Gene Sperling has just been appointed the new director of the National Economic Council by President Obama. To get a sense of his ideas and philosophy, one might look at this essay he published in 2007 in Democracy:
In my White House days, I was known for tormenting the speechwriters by insisting that we should rip off Ben Franklin’s caution that we “must indeed all hang together, or … hang separately” with the economic refrain “we will grow together or grow apart.” My line never made it into a speech, but with the spread of globalization it has never been more apt. Indeed, the question of whether spreading globalization and information technology (IT) is strengthening or hollowing out our middle class may be the most paramount economic issue of our time.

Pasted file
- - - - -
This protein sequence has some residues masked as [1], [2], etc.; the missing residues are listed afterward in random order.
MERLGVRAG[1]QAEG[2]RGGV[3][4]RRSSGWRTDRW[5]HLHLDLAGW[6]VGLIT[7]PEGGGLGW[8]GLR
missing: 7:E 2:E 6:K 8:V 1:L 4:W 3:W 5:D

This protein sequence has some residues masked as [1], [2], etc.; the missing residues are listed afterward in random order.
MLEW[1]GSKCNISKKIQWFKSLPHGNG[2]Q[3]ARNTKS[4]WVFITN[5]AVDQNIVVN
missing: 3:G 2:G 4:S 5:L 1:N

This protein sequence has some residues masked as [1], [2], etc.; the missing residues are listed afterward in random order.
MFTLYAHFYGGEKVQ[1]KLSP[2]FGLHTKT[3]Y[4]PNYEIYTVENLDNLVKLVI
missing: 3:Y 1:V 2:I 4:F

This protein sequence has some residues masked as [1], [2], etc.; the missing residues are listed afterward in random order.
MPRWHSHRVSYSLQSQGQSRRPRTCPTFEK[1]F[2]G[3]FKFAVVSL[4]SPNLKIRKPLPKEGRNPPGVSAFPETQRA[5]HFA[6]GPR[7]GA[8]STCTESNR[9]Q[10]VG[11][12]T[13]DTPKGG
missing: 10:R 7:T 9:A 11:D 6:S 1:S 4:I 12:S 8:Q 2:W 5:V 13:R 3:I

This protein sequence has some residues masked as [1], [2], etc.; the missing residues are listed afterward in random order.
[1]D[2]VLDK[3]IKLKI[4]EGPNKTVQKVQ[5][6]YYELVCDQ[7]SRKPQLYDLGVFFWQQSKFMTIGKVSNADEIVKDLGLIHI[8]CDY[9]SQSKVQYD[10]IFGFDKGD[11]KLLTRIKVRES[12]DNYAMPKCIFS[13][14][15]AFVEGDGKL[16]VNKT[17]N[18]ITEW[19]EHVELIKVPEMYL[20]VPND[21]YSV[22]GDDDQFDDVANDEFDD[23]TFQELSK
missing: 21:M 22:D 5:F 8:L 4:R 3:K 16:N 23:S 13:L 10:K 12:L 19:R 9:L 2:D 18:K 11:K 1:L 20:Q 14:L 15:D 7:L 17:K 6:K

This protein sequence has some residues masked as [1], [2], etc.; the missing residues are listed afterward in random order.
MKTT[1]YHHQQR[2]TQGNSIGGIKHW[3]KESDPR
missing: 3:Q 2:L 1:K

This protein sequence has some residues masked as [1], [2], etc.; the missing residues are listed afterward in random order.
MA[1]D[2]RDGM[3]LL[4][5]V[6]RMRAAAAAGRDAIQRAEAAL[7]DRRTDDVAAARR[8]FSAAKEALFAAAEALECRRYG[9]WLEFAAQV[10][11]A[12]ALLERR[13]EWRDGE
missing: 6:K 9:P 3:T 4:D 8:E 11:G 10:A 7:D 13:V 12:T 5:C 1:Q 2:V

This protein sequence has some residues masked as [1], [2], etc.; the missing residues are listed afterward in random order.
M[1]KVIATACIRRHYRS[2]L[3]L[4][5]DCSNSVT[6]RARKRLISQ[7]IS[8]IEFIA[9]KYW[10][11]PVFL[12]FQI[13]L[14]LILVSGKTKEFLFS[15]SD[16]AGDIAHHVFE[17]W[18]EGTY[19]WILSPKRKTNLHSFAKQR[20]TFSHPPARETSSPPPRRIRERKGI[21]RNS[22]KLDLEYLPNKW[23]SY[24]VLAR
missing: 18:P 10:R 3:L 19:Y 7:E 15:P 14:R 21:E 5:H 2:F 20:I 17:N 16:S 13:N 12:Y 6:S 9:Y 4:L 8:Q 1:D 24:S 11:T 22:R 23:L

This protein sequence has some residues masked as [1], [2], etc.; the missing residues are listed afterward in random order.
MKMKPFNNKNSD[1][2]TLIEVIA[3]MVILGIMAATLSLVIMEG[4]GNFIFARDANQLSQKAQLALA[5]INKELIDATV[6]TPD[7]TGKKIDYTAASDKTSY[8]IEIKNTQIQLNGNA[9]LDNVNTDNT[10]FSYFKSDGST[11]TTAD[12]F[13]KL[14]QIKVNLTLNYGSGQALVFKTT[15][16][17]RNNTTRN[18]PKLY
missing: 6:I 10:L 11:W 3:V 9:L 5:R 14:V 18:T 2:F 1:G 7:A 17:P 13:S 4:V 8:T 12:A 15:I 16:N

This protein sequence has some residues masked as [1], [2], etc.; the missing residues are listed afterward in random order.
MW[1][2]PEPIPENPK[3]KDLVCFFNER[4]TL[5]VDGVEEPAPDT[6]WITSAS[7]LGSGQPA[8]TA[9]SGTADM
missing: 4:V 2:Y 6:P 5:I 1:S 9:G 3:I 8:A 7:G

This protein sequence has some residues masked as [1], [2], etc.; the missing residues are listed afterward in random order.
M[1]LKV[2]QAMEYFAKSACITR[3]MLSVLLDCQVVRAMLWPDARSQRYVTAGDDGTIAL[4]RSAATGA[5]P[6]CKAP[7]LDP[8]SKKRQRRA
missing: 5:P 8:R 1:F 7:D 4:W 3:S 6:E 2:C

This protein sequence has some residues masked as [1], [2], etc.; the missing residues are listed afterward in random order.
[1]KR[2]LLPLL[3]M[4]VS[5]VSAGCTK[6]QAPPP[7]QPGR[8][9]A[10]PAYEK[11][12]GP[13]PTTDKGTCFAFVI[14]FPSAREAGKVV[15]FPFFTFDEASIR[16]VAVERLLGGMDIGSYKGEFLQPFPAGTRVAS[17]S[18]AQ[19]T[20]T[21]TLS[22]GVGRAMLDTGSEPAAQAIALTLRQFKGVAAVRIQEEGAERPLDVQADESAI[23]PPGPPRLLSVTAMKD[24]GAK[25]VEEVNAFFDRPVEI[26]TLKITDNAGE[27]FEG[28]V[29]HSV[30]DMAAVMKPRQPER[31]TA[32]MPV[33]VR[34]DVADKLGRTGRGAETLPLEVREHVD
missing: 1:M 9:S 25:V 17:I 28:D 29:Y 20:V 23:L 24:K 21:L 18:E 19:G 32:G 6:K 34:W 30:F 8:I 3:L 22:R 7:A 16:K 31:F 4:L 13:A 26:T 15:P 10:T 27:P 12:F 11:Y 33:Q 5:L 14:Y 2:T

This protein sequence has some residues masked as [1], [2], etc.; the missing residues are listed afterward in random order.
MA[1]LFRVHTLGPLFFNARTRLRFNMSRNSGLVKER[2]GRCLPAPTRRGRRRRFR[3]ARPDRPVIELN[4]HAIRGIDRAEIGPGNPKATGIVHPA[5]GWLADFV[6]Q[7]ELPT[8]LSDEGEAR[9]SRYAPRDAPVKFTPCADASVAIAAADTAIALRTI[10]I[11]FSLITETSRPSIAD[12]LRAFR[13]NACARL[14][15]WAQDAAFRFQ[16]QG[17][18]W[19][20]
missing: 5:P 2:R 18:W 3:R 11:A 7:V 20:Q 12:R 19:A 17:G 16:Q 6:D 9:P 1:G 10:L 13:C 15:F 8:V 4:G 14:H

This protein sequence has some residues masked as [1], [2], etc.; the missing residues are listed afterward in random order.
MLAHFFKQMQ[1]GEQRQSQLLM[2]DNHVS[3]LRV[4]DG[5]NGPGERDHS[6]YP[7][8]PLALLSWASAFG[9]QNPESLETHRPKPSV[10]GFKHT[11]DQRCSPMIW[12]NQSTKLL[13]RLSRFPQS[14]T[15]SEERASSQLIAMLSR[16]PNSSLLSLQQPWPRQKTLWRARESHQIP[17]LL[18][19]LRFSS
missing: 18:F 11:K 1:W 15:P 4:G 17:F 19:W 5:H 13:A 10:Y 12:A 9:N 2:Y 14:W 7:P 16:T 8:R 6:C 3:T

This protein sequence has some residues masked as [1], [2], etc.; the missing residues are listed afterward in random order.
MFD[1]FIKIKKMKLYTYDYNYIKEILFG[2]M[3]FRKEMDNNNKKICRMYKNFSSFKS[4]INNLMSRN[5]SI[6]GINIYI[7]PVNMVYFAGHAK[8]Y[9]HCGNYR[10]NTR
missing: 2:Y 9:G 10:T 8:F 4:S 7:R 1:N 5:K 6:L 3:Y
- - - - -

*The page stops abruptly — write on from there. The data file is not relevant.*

Perhaps a better phrase to capture the notion of shared prosperity was John F. Kennedy’s observation that “a rising tide lifts all boats.” For progressives, the rising-tide metaphor is not a causal assumption that growth will automatically raise everyone. Rather, it is the aspiration and test for economic policy: Does it both raise the tide and lift all boats? This vision of shared prosperity is not only demanded by the global, interdependent economy, but rooted in the historic values of the progressive vision of the United States. Moving forward, we must recognize that the economy is undergoing a profound transformation, making it distinct from both the industrial era and even the beginnings of the Internet Age just a decade ago. In such a world, economic growth can be explosive, but growth alone is not enough. For Americans, shared prosperity, an opportunity for upward mobility, and economic outcomes determined more by merit than the accident of birth are fundamental to who we are as a nation.